And so we told you in November, there were 500,000 of those customers on the promotional pricing and we started allowing those customers to attrit out. That obviously has a significant impact on dilution. The product has been dilutive in 2018.Source: AT&T 2018/Q4 Earnings Call
This is one of the main drivers of the dilution and this is also one of the primary triggers as we move into 2019 to getting us to EBITDA stability, as we begin to get the promotional subscribers out and now we have a customer base that's left on the streaming that's growing. Remaining customer base is growing and is a highly engaged customer base and has good churn characteristics.
And so we actually like where we are in terms of how we're positioning the streaming product, and as I said, it's a major driver to how we get to EBITDA stability next year
For short-term oriented investors, it is easy to claim that T is dead money and management incompetent, but if AT&T finally delivers on these statements in a way that we can see in the officially reported numbers, patience will finally pay off.
Although the Entertainment Group was the main culprit for the results and the main focus during the call, there is much more going on in 2019 for AT&T, as shown on the "Key 2019 initiatives slide" above.
For me as a dividend investor, the main focus is on a sustainable dividend, sufficient free cash flow and substantial debt reduction, as I have not invested into AT&T to see huge stock gains. Admittedly, I have also not invested to witness capital destruction of 20% or more, but as long as I am confident in the long-term investment case, this has little meaning for me apart from seeing a big red number in the portfolio.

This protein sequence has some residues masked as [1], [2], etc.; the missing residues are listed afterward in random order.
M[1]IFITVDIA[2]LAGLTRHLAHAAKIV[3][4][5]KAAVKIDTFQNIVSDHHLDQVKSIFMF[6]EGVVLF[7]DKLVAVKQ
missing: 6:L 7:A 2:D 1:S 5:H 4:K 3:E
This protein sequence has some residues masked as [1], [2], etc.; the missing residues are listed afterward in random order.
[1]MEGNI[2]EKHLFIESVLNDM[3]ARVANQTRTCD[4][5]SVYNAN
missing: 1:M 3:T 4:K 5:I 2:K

For full-year 2018, which includes 6 months with Time Warner, the dividend payout ratio was 60% despite a seemingly weak first quarter with a dividend payout ratio of 109%. In contrast, Q4, despite featuring a higher dividend, sported by far the lowest payout ratio in 2018 and helped bring down the yearly payout ratio to its lowest level since 2012.
Source: Author's visuals supplied with data from AT&T's earnings releases
For 2019, management is expecting to generate $26 billion in free cash flow, up from around $21 billion in 2018 and significantly higher than the conservative estimate of $23.9 billion I used for an in-depth analysis of AT&T's debt profile and its ability to service that giant pile of debt. Dividends in 2019, factoring in the usual $0.04 per share increase to be announced in December, are expected to amount to around $15.1 billion, which will bring the free cash flow dividend payout ratio down to 58%, very much in line with AT&T's guidance "in the high 50% range". That is very much in line with its 2018 payout ratio and leaves substantial leeway to factor in any type of execution risk with further integrating Time Warner, launching the streaming service and stabilizing EBITDA for the Entertainment Group.
This will ensure a very high degree of dividend safety, and while the current yield reflects the current level of risk as AT&T transforms from an "old economy-like telecom" to a well-diversified, content-driven media enterprise, it does not mean that the sky-high 6.9% dividend is in danger.
AT&T has always been a cash flow king, and substantial synergies from the Time Warner merger are expected to hit $700 million in 2019 and significantly more in 2020 ($2 billion) and 2021 ($2.5 billion). Although this is a far cry away from the giant $85 billion AT&T paid for Time Warner, should these synergies really be realized at that scale, that big bet suddenly no longer appears that big anymore. Factoring in the 2021 run rate in synergies until 2030 would already return realized accumulated synergies of almost $28 billion, a truly impressive figure which will be a great lever to further pull down that $171 billion in debt that AT&T owns.